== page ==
The final concert of the 2014 Music Academy of the West season brought one of the world’s most distinguished composers not only to the hall but also to the podium, as Thomas Adès conducted his own composition, Polaris, alongside a trio of works by 20th-century masters Charles Ives, Benjamin Britten, and Igor Stravinsky. Adès is no stranger to Santa Barbara or Stravinsky. In 2008, he and violinist Anthony Marwood appeared at the Lobero Theatre as part of CAMA’s Masterseries in an evening that recreated in its entirety a program played by Stravinsky himself (and violinist Samuel Dushkin) back in March 1937 — also at the Lobero and also presented by CAMA. On the present occasion, forgoing the piano for the role of conductor, Adès brought a similar blend of imagination and scholarly rigor to an orchestral program that centered on Petrushka, Stravinsky’s classic ballet of 1910-11.
The program for this concert reflected the great musical distance traveled by this edition of the Academy Festival Orchestra over the course of the 2014 season. From the gorgeous Alpine sonorities of Richard Strauss to the pungent Americana bitonality of Charles Ives, and from the relatively chaste neoclassicism of Sergei Prokofiev to the highly colored orchestration of Stravinsky, these concerts, separated by only seven weeks, present a decided contrast. Yet there’s also plenty in common; the magnificent brass section we heard in June echoed again in August, this time with the strains of the familiar patriotic tune “America, the Beautiful,” as alchemized in 1891 by a Connecticut teenager named Charles Ives. Think multiple keys, castanets, and trombones.
Following the relatively short work by Ives, Britten’s Four Sea Interludes from Peter Grimes Op. 33a (1945) introduced an oceanic feeling that would be taken up again later in both the Adès and, to a lesser extent, the Stravinsky works, while still retaining a connection to the small-town worldview of Ives’s fantasy of band music. The Britten piece soared without ever slipping into sentimentality or cliché. Polaris, which premiered in 2010, was a revelation. Using canon form to repeat a single, quite simple musical phrase in a dazzling panoply of incarnations, the piece built steadily from an almost minimalist percussive opening to a series of three monumental, brass-assisted climaxes. The tuba player was the sole member of the brass section who remained onstage, as the trumpets and trombones fanned out to positions in the upper and lower boxes that flank the Granada stage.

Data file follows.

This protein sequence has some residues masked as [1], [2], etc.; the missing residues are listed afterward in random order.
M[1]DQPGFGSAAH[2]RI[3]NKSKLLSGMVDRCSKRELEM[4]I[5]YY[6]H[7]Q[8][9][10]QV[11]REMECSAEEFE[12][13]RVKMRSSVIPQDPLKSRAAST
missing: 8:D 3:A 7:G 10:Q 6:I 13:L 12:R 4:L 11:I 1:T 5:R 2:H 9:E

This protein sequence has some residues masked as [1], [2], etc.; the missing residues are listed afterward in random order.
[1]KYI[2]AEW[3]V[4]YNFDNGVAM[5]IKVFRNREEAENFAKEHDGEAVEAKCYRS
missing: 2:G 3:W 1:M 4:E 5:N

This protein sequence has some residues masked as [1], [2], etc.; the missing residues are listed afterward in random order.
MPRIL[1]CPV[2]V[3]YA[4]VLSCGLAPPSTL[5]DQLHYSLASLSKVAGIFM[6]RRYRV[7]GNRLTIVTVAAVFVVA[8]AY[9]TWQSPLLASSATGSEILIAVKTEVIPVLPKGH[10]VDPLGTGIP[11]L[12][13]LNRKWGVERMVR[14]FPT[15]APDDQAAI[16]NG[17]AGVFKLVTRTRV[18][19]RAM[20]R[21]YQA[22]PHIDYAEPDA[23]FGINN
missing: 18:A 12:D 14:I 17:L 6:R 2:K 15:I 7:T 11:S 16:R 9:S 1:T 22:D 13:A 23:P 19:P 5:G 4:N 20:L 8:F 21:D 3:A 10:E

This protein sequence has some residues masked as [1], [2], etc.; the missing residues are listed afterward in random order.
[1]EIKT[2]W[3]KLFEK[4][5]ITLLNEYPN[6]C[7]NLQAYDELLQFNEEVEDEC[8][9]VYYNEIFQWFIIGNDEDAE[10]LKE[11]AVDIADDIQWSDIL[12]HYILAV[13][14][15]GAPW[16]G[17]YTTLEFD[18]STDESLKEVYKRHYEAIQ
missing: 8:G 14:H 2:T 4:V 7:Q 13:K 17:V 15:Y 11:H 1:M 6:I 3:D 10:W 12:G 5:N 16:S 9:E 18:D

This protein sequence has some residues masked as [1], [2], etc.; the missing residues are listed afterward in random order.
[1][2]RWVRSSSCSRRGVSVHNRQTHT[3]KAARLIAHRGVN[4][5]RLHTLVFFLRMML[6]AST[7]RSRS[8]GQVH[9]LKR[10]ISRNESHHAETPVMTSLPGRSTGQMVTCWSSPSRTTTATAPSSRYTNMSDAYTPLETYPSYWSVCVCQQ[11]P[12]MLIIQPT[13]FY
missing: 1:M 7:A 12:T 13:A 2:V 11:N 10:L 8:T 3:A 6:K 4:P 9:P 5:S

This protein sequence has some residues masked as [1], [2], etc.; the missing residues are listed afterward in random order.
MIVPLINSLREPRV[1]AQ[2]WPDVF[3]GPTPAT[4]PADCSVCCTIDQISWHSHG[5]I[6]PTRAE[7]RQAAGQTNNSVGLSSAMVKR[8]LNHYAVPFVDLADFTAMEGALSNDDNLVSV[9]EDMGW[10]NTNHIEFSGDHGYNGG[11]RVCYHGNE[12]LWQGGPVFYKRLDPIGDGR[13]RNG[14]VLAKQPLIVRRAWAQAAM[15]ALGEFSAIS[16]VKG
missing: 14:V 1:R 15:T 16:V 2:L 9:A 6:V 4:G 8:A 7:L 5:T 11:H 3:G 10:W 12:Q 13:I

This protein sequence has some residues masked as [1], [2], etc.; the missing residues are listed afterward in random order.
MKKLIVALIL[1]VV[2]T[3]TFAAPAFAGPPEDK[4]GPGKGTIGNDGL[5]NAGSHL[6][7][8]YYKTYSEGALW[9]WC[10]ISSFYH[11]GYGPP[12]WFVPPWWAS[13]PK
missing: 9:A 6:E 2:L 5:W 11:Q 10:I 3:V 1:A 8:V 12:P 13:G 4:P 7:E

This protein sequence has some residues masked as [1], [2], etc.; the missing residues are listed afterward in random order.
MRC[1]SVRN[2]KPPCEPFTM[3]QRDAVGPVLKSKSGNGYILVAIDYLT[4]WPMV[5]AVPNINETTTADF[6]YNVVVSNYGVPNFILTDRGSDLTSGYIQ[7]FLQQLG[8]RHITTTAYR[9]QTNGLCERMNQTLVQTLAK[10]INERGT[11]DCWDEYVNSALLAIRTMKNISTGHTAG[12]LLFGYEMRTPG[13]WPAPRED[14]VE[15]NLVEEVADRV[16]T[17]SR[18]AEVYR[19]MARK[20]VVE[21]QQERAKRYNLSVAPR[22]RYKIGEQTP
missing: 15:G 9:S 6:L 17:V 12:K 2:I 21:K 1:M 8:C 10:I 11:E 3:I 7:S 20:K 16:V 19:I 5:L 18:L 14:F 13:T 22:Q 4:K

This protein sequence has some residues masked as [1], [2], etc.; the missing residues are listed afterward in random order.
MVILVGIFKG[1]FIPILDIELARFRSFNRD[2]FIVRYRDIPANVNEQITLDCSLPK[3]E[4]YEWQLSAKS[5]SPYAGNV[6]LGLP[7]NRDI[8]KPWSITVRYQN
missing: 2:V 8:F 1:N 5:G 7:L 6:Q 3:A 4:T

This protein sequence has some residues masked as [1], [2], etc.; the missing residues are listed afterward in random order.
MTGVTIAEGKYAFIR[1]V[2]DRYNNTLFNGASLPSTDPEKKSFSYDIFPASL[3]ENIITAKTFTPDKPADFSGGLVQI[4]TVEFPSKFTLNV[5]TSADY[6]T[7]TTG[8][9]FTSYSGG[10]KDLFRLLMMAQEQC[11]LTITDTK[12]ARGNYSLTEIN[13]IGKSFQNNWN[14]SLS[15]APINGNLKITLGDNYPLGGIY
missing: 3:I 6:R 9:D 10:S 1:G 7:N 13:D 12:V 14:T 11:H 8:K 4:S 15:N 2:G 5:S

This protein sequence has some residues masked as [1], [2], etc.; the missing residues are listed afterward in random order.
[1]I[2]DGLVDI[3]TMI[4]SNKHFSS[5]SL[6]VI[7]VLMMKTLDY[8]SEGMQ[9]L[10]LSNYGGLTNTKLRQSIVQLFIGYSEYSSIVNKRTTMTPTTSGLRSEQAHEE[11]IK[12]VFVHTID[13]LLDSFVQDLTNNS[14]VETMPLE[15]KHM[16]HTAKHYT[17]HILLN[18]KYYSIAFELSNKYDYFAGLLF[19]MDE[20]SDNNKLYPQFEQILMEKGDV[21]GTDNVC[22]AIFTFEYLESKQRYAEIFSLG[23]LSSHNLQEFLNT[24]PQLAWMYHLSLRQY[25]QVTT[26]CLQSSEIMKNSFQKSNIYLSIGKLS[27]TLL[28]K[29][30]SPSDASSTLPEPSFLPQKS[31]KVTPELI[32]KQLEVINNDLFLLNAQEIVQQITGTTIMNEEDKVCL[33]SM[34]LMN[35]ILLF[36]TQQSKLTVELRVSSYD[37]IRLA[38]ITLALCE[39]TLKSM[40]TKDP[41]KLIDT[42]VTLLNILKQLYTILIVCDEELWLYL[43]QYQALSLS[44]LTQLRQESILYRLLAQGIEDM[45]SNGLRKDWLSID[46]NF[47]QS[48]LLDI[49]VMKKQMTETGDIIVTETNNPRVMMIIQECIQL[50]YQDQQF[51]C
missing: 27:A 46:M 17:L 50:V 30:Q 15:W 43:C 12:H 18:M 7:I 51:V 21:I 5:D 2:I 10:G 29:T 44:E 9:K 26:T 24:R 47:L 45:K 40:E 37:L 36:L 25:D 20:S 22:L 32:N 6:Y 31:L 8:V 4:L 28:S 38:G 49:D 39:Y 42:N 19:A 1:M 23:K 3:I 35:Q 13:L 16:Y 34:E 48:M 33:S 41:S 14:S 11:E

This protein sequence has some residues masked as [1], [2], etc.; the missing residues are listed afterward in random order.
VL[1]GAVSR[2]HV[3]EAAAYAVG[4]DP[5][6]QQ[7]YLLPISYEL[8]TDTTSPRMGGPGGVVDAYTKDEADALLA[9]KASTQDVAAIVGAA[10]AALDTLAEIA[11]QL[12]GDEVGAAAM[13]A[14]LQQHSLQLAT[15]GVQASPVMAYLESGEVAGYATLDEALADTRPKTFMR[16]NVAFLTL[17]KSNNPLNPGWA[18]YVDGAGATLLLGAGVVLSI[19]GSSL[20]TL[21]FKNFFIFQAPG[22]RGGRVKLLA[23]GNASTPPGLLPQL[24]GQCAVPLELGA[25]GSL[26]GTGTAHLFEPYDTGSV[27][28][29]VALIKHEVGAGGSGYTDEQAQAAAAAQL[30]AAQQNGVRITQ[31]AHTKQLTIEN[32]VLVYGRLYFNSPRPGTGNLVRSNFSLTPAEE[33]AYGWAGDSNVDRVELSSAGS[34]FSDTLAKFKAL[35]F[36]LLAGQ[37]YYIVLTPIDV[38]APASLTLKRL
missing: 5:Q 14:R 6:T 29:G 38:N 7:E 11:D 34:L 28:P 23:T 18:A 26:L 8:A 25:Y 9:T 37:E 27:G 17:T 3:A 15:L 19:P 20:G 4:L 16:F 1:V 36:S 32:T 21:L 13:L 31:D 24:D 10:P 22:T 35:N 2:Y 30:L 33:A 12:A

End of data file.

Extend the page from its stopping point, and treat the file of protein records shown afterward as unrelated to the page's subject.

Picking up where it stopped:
Composed amid the creative ferment that became The Rite of Spring, Petrushka finds Stravinsky in the grip of another of his intense visions of contemporary life pictured in terms of Russian folklore. The story of how the puppet Petrushka becomes human, discovers love with a ballerina, suffers from jealousy, and then dies on the sword of his rival gave the composer multiple points of departure for some of his most adventurous music. Petrushka contains a great deal of extremely expressive writing for the piano, the instrument representing the irrepressible spirit of the title character, which the composer imagined “exasperating the patience of the orchestra with diabolical cascades of arpeggios.” The orchestra answers back with great volleys from the trumpets, with the section led in this performance by principal musician Anthony Bellino. Petrushka made a brilliant finale to what has been a historic season for the Music Academy of the West, one in which modern music has truly come into its own.